What many people don’t know is that when you are done with chemotherapy, all of it doesn’t get broken down and excreted from your body. Some of that chemo gets stored in your fat cells (hint: your brain is actually made of a lot of fat). It is one of the body’s many attempts to protect you from recognized toxins. But those toxins leach out and continue to create inflammation and havoc. And if your colon and liver can’t handle the increased detoxification demands, then those toxins get reabsorbed again.
So your recovery from chemotherapy requires a three-prong approach.
- First you have to allow a certain amount of rest (physical, emotional and mental) so some reserves of energy can be restored. It does take energy to heal.
- Secondly, the body needs to be supported in repairing the collateral damage caused by the chemotherapy. This is done with proper nutrition and supplementation, tonics, and other nourishing therapies targeted for the various organs or body systems that were or are affected.
- The immune system needs to be jumpstarted.
- Your digestive track needs to be re-colonized with the right bacteria and its delicate lining needs to heal.
- Your liver, as the major organ of detoxification could use support as it has been working overtime to deal with the chemotherapy as well as other drugs, anesthesia, and so much more.
- The kidneys are also susceptible to chemo-induced damage as were your platelets and red blood cells, lymph system etc. Pretty much the whole body could use revitalization and support. This second prong is essential and often not addressed.
- The third prong is detoxification. It, too, is essential and frequently not tackled. The chemo that is stored in your fat cells and in your organs is just one type of toxin. Living cancer cells produce toxic waste and dead cancer cells are also toxic. The digestive damage induced by chemo frequently allows undesirable bacteria, fungi, and parasites to thrive in your gut and often escape into other areas of your body causing system-wide inflammation and even infection. With an already compromised immune system, this needs to be addressed.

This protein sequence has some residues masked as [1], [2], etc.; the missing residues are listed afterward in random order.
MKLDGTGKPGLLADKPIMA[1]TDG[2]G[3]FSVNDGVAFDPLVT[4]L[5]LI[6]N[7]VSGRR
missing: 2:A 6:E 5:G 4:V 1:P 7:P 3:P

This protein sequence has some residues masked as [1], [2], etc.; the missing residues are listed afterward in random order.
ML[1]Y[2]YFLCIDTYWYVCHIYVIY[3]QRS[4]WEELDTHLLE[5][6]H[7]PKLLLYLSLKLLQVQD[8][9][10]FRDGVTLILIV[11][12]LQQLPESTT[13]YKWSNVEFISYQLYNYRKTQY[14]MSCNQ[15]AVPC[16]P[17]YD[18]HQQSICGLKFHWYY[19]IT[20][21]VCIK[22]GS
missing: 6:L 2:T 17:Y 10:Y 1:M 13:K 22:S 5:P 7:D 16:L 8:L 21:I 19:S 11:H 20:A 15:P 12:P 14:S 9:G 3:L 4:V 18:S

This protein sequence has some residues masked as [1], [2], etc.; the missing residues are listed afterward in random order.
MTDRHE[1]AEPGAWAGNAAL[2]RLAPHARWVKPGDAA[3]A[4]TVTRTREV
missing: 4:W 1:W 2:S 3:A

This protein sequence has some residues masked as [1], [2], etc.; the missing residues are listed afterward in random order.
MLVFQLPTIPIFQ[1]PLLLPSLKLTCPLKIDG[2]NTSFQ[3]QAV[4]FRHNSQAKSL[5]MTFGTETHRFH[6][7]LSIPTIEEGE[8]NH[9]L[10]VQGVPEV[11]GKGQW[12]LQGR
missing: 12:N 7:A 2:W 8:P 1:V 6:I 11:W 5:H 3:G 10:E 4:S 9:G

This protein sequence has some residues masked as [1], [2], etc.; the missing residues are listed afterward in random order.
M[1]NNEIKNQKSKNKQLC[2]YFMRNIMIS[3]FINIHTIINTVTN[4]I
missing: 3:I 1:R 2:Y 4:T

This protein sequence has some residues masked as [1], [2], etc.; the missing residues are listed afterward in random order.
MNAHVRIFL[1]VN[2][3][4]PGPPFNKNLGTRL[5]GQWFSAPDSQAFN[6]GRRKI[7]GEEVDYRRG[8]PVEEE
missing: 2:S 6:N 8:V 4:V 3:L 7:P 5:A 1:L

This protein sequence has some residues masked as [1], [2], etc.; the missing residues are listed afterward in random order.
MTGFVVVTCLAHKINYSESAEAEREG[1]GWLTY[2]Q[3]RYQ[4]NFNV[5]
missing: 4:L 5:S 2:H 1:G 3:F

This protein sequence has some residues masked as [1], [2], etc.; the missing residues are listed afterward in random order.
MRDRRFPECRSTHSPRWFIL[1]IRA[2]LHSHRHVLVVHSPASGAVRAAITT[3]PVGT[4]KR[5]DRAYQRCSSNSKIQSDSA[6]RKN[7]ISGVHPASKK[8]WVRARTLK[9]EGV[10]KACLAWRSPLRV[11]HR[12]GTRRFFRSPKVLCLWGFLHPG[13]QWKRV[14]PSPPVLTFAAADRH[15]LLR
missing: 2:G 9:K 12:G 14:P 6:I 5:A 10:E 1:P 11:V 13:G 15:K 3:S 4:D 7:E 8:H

Flooding the body with easily digested nutrition-packed foods while carefully detoxifying the liver, colon, kidney, lymphatic system, skin, and even the brain of these various types of toxins is a very powerful way to revitalize your body so that you feel better, have more energy, less lingering symptoms AND support your body in being and staying a cancer-free zone.
This is actually why I created my 7-day ReVitalize U™ retreat; so you can rest, nourish and detoxify your body in an environment and with a protocol designed to specifically support your healing and maximize recovery, energy and peace of mind. And during this retreat, I take you by the hand and walk you through every step of the program, providing all supplies and interventions. And I prepare you with the skills and confidence to continue a modified detoxification program when you get home.
For more information, click here: https://evictingcancer.com/radiance/revitalize-utm-event/
And stay tuned for article #4 in my series, which focuses on how to minimize the unavoidable damage left in the wake of radiation therapy….
PS I can’t wait to tell you all about my new ReVitalize U™ immersion event… you can check it out here:
Please write to [email protected] with any questions.
Please forward this series of articles to anyone you know who is doing or has completed chemotherapy and/or radiation. This could be life-enhancing, or even life-saving information.